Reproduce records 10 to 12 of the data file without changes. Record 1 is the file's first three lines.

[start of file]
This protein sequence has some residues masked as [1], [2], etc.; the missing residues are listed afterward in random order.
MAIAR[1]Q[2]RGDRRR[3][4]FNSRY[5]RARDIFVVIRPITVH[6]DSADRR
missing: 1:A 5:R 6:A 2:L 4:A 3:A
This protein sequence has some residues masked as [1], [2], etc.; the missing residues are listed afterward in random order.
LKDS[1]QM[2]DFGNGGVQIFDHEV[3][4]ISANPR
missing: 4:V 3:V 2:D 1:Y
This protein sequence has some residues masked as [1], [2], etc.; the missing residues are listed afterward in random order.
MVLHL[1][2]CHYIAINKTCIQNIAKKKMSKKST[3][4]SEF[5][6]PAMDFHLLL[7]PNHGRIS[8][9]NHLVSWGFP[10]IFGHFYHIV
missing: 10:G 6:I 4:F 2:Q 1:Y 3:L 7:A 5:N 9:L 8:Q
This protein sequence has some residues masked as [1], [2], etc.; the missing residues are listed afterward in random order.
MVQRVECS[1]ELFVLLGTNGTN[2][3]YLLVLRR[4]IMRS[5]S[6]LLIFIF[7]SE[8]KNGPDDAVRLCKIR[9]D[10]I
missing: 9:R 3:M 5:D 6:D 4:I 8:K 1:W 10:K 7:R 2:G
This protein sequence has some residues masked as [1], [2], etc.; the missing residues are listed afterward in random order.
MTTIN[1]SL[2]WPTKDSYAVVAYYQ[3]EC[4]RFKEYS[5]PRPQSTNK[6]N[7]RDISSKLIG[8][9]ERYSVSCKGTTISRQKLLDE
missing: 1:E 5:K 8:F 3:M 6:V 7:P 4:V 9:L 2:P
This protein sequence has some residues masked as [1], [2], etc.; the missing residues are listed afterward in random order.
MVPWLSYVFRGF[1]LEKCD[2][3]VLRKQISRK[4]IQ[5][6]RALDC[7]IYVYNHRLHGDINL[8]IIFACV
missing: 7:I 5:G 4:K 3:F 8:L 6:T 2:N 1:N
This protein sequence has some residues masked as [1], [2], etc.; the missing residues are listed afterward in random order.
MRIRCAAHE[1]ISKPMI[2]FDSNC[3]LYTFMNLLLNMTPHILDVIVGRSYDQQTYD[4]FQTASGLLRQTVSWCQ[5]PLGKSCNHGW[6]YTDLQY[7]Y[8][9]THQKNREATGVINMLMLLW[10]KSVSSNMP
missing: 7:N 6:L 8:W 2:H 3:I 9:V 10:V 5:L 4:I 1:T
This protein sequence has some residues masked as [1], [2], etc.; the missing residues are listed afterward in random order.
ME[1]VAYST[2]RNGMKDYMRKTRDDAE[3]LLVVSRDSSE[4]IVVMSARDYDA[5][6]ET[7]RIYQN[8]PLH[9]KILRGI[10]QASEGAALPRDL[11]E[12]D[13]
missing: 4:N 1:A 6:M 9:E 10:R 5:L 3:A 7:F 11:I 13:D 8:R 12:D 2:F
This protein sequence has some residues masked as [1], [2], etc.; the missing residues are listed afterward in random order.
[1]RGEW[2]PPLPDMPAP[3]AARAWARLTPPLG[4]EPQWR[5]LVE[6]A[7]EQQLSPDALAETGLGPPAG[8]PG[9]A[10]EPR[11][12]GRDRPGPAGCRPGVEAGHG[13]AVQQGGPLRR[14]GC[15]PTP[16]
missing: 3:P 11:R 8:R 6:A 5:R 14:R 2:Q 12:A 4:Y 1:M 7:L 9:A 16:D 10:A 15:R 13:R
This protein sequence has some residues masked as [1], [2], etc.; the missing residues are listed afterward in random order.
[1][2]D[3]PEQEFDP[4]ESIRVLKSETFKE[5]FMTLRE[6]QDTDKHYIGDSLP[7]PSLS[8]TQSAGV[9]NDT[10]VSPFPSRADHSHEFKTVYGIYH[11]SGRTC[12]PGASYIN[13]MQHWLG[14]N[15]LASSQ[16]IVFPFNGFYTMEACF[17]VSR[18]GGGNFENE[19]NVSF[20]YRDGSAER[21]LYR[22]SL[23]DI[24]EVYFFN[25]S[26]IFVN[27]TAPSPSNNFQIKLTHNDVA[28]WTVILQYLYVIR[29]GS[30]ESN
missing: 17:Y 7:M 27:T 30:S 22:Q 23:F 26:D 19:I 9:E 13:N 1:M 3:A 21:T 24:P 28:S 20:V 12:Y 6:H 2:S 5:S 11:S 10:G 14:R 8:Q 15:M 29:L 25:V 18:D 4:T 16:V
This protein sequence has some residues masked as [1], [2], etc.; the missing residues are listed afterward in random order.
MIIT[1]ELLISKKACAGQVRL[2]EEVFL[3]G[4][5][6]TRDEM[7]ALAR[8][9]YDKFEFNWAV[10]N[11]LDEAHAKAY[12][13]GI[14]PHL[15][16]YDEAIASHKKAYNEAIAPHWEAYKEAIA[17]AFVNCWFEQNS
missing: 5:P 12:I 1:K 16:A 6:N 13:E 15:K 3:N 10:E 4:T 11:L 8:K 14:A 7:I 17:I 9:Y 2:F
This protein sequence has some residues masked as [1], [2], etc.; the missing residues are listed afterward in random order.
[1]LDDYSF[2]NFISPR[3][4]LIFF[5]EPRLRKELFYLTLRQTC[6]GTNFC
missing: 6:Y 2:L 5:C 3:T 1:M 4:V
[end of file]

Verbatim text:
This protein sequence has some residues masked as [1], [2], etc.; the missing residues are listed afterward in random order.
[1][2]D[3]PEQEFDP[4]ESIRVLKSETFKE[5]FMTLRE[6]QDTDKHYIGDSLP[7]PSLS[8]TQSAGV[9]NDT[10]VSPFPSRADHSHEFKTVYGIYH[11]SGRTC[12]PGASYIN[13]MQHWLG[14]N[15]LASSQ[16]IVFPFNGFYTMEACF[17]VSR[18]GGGNFENE[19]NVSF[20]YRDGSAER[21]LYR[22]SL[23]DI[24]EVYFFN[25]S[26]IFVN[27]TAPSPSNNFQIKLTHNDVA[28]WTVILQYLYVIR[29]GS[30]ESN
missing: 17:Y 7:M 27:T 30:S 22:Q 23:F 26:D 19:I 9:E 13:N 1:M 3:A 21:T 24:P 28:S 20:V 12:Y 6:H 2:S 5:S 11:S 10:G 14:R 8:Q 15:M 29:L 25:V 18:D 4:T 16:V
This protein sequence has some residues masked as [1], [2], etc.; the missing residues are listed afterward in random order.
MIIT[1]ELLISKKACAGQVRL[2]EEVFL[3]G[4][5][6]TRDEM[7]ALAR[8][9]YDKFEFNWAV[10]N[11]LDEAHAKAY[12][13]GI[14]PHL[15][16]YDEAIASHKKAYNEAIAPHWEAYKEAIA[17]AFVNCWFEQNS
missing: 5:P 12:I 1:K 16:A 6:N 13:E 15:K 3:N 10:E 4:T 11:L 8:K 14:A 7:I 17:I 9:Y 2:F
This protein sequence has some residues masked as [1], [2], etc.; the missing residues are listed afterward in random order.
[1]LDDYSF[2]NFISPR[3][4]LIFF[5]EPRLRKELFYLTLRQTC[6]GTNFC
missing: 6:Y 2:L 5:C 3:T 1:M 4:V